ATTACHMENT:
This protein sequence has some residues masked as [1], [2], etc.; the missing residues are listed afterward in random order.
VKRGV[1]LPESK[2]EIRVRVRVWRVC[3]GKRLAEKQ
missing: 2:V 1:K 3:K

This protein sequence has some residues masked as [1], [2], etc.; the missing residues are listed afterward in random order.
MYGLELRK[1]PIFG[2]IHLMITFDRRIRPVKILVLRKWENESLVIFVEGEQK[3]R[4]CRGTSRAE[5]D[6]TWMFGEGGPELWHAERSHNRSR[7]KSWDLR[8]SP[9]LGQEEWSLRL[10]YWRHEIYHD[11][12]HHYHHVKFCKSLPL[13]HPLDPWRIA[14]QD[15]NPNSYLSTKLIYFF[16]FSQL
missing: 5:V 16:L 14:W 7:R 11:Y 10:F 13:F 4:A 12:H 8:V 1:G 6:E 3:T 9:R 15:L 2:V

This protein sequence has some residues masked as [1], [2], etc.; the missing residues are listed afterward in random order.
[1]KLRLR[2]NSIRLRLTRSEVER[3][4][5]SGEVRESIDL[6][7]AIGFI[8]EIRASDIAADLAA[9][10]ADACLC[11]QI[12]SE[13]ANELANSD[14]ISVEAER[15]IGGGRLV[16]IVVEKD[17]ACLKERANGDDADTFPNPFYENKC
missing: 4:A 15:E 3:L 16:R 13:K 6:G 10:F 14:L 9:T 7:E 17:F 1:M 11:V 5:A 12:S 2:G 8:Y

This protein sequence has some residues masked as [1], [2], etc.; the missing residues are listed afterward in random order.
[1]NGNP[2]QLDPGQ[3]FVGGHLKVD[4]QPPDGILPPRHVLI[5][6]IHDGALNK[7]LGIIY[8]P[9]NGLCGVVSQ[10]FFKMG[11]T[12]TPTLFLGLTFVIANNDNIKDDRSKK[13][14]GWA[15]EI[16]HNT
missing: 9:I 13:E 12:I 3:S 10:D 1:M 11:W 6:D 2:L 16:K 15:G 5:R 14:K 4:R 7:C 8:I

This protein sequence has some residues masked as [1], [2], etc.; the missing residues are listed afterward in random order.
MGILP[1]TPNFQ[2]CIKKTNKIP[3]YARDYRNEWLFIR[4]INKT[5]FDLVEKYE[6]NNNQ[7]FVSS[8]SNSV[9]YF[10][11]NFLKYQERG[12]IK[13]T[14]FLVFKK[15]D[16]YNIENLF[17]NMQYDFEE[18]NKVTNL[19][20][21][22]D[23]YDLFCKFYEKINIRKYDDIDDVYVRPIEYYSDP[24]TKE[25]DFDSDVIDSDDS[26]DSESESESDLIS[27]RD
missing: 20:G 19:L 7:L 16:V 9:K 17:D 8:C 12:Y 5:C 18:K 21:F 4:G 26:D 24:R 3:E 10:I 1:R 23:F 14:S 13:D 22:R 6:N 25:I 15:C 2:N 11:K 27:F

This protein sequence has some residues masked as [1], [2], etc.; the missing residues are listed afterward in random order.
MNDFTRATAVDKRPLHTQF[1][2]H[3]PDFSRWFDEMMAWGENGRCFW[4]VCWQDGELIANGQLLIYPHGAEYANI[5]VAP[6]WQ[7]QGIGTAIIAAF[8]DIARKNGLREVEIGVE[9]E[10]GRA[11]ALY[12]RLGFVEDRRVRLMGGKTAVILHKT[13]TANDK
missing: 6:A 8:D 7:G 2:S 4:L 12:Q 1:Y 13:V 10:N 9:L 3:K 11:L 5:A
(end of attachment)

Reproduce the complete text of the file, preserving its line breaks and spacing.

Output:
This protein sequence has some residues masked as [1], [2], etc.; the missing residues are listed afterward in random order.
VKRGV[1]LPESK[2]EIRVRVRVWRVC[3]GKRLAEKQ
missing: 2:V 1:K 3:K

This protein sequence has some residues masked as [1], [2], etc.; the missing residues are listed afterward in random order.
MYGLELRK[1]PIFG[2]IHLMITFDRRIRPVKILVLRKWENESLVIFVEGEQK[3]R[4]CRGTSRAE[5]D[6]TWMFGEGGPELWHAERSHNRSR[7]KSWDLR[8]SP[9]LGQEEWSLRL[10]YWRHEIYHD[11][12]HHYHHVKFCKSLPL[13]HPLDPWRIA[14]QD[15]NPNSYLSTKLIYFF[16]FSQL
missing: 5:V 16:L 14:W 7:R 11:Y 10:F 13:F 4:A 12:H 8:V 1:G 6:E 3:T 9:R 15:L 2:V

This protein sequence has some residues masked as [1], [2], etc.; the missing residues are listed afterward in random order.
[1]KLRLR[2]NSIRLRLTRSEVER[3][4][5]SGEVRESIDL[6][7]AIGFI[8]EIRASDIAADLAA[9][10]ADACLC[11]QI[12]SE[13]ANELANSD[14]ISVEAER[15]IGGGRLV[16]IVVEKD[17]ACLKERANGDDADTFPNPFYENKC
missing: 4:A 15:E 3:L 16:R 13:K 6:G 10:F 14:L 9:T 7:E 17:F 1:M 11:V 5:A 12:S 2:G 8:Y

This protein sequence has some residues masked as [1], [2], etc.; the missing residues are listed afterward in random order.
[1]NGNP[2]QLDPGQ[3]FVGGHLKVD[4]QPPDGILPPRHVLI[5][6]IHDGALNK[7]LGIIY[8]P[9]NGLCGVVSQ[10]FFKMG[11]T[12]TPTLFLGLTFVIANNDNIKDDRSKK[13][14]GWA[15]EI[16]HNT
missing: 9:I 13:E 12:I 3:S 10:D 1:M 11:W 6:D 2:L 16:K 15:G 5:R 14:K 4:R 7:C 8:I

This protein sequence has some residues masked as [1], [2], etc.; the missing residues are listed afterward in random order.
MGILP[1]TPNFQ[2]CIKKTNKIP[3]YARDYRNEWLFIR[4]INKT[5]FDLVEKYE[6]NNNQ[7]FVSS[8]SNSV[9]YF[10][11]NFLKYQERG[12]IK[13]T[14]FLVFKK[15]D[16]YNIENLF[17]NMQYDFEE[18]NKVTNL[19][20][21][22]D[23]YDLFCKFYEKINIRKYDDIDDVYVRPIEYYSDP[24]TKE[25]DFDSDVIDSDDS[26]DSESESESDLIS[27]RD
missing: 20:G 19:L 7:L 16:V 9:K 17:D 8:C 12:Y 5:C 18:K 21:F 4:G 26:D 24:R 3:E 10:I 1:R 23:F 14:S 13:D 22:R 6:N 25:I 15:C 2:N 11:K 27:F

This protein sequence has some residues masked as [1], [2], etc.; the missing residues are listed afterward in random order.
MNDFTRATAVDKRPLHTQF[1][2]H[3]PDFSRWFDEMMAWGENGRCFW[4]VCWQDGELIANGQLLIYPHGAEYANI[5]VAP[6]WQ[7]QGIGTAIIAAF[8]DIARKNGLREVEIGVE[9]E[10]GRA[11]ALY[12]RLGFVEDRRVRLMGGKTAVILHKT[13]TANDK
missing: 6:A 8:D 7:G 2:S 4:L 12:Q 1:Y 13:V 10:N 9:L 3:K 11:L 5:A